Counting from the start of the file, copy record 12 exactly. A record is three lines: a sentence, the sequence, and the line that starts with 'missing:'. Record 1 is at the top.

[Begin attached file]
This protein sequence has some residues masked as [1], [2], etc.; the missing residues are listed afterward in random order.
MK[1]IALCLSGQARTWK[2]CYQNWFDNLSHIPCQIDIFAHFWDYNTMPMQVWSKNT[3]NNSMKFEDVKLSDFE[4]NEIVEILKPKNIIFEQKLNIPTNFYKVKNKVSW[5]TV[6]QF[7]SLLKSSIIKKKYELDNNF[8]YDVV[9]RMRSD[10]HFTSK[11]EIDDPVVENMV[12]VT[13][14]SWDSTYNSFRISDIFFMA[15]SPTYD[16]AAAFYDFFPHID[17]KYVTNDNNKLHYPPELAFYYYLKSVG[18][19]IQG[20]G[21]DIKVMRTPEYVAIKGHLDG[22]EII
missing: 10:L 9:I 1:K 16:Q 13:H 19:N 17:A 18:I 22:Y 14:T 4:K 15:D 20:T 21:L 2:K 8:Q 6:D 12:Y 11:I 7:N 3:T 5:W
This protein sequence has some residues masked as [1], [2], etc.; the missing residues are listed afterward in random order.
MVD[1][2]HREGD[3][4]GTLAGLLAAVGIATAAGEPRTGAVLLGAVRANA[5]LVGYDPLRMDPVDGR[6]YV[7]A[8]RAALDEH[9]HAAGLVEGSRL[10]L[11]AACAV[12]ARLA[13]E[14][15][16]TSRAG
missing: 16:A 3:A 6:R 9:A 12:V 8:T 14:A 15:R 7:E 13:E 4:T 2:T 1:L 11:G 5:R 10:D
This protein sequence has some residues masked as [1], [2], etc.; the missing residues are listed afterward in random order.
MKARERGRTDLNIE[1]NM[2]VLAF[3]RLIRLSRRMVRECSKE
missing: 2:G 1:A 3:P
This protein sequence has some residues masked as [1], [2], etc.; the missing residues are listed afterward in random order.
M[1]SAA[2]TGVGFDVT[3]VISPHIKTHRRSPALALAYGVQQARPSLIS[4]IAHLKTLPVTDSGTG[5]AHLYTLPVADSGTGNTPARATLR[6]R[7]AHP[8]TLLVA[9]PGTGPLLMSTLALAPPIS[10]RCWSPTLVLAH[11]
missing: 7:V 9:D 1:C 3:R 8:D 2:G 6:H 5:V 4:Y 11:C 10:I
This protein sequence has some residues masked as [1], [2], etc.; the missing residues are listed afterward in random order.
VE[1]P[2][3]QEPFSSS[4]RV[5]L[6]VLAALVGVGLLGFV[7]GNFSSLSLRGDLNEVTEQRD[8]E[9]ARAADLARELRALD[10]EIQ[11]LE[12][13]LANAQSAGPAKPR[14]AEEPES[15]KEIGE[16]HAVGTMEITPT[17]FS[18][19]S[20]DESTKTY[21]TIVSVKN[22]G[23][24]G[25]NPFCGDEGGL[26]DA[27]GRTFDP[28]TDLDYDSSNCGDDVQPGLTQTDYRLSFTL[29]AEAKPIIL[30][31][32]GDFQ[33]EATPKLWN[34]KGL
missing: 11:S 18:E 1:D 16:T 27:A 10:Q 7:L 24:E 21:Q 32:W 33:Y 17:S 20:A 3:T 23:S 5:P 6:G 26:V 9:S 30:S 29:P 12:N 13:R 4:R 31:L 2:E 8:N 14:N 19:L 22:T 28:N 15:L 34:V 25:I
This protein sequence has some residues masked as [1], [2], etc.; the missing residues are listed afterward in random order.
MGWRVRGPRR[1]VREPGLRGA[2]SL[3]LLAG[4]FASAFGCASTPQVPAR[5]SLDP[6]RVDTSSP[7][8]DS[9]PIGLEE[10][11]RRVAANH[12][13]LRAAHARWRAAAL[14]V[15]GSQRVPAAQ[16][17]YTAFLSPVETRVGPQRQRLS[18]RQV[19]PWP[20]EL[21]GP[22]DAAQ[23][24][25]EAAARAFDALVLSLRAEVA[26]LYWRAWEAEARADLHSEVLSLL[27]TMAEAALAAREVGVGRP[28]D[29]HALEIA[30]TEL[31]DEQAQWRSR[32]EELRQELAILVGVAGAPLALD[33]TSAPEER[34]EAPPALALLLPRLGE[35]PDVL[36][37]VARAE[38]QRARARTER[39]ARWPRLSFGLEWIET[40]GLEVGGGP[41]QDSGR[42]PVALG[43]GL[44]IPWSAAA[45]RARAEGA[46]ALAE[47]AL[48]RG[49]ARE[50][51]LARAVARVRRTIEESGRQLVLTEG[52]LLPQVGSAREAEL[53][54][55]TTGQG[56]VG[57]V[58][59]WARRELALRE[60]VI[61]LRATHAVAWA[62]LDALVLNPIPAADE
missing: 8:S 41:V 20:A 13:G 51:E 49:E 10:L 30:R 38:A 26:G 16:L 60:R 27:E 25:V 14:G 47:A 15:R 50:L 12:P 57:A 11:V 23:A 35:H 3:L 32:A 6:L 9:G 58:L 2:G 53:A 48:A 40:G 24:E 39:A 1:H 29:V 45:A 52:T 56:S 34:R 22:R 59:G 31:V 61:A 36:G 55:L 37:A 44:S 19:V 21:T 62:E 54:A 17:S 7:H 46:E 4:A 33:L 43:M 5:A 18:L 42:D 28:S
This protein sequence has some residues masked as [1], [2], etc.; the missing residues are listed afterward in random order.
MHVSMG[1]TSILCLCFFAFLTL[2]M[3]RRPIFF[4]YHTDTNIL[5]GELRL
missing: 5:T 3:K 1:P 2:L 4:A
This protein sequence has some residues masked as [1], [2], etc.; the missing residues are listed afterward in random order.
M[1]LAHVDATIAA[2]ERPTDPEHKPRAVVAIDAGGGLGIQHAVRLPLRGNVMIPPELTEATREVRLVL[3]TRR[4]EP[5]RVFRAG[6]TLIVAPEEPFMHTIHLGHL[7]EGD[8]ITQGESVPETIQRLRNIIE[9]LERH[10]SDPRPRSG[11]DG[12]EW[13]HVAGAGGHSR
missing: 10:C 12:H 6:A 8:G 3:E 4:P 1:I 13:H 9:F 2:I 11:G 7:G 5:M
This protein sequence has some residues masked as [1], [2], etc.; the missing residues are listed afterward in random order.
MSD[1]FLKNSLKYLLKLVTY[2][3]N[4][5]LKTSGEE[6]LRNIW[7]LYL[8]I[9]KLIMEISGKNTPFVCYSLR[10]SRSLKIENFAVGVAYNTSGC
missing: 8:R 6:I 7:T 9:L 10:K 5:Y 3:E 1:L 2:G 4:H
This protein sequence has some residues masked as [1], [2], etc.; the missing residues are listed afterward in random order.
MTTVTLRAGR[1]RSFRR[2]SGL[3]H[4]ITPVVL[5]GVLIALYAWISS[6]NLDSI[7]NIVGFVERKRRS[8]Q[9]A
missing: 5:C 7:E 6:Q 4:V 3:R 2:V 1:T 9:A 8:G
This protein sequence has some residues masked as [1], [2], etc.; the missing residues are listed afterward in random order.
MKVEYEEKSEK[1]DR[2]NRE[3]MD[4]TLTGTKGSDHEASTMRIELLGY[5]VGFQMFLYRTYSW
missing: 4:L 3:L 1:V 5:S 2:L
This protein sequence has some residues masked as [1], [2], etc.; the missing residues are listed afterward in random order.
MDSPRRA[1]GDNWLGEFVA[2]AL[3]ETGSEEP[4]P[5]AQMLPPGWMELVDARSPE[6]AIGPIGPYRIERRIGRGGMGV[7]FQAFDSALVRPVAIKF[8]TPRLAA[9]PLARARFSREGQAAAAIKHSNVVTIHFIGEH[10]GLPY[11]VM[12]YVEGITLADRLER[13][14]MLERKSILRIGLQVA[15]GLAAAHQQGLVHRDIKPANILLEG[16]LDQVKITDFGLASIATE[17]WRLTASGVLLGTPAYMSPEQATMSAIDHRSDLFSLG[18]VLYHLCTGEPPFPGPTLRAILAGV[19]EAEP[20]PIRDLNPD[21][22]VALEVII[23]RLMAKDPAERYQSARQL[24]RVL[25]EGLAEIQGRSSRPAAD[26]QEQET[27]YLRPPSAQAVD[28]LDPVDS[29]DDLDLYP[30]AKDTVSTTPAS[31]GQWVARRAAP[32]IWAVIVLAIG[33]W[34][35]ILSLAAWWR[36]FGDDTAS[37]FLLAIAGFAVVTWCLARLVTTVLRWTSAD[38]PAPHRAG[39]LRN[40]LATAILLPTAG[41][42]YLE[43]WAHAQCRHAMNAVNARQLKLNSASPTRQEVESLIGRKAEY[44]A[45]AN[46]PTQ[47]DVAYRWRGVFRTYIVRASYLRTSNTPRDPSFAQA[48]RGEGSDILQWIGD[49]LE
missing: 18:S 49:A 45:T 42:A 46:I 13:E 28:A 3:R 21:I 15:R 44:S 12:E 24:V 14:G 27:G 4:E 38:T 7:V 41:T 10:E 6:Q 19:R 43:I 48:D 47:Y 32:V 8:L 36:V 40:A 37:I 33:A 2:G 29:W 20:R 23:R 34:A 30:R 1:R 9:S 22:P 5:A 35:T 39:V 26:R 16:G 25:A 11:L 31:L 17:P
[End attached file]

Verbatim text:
This protein sequence has some residues masked as [1], [2], etc.; the missing residues are listed afterward in random order.
MDSPRRA[1]GDNWLGEFVA[2]AL[3]ETGSEEP[4]P[5]AQMLPPGWMELVDARSPE[6]AIGPIGPYRIERRIGRGGMGV[7]FQAFDSALVRPVAIKF[8]TPRLAA[9]PLARARFSREGQAAAAIKHSNVVTIHFIGEH[10]GLPY[11]VM[12]YVEGITLADRLER[13][14]MLERKSILRIGLQVA[15]GLAAAHQQGLVHRDIKPANILLEG[16]LDQVKITDFGLASIATE[17]WRLTASGVLLGTPAYMSPEQATMSAIDHRSDLFSLG[18]VLYHLCTGEPPFPGPTLRAILAGV[19]EAEP[20]PIRDLNPD[21][22]VALEVII[23]RLMAKDPAERYQSARQL[24]RVL[25]EGLAEIQGRSSRPAAD[26]QEQET[27]YLRPPSAQAVD[28]LDPVDS[29]DDLDLYP[30]AKDTVSTTPAS[31]GQWVARRAAP[32]IWAVIVLAIG[33]W[34][35]ILSLAAWWR[36]FGDDTAS[37]FLLAIAGFAVVTWCLARLVTTVLRWTSAD[38]PAPHRAG[39]LRN[40]LATAILLPTAG[41][42]YLE[43]WAHAQCRHAMNAVNARQLKLNSASPTRQEVESLIGRKAEY[44]A[45]AN[46]PTQ[47]DVAYRWRGVFRTYIVRASYLRTSNTPRDPSFAQA[48]RGEGSDILQWIGD[49]LE
missing: 18:S 49:A 45:T 42:A 46:I 13:E 28:A 3:R 21:I 15:R 44:S 12:E 24:V 14:G 27:G 4:E 38:T 7:V 41:T 10:E 6:Q 19:R 43:I 48:D 47:Y 32:V 8:L 36:V 40:A 37:I 33:A 2:G 29:W 20:R 23:R 34:A 30:R 1:R 9:S 22:P 5:A 35:T 39:V 26:R 16:G 25:A 11:L 31:L 17:P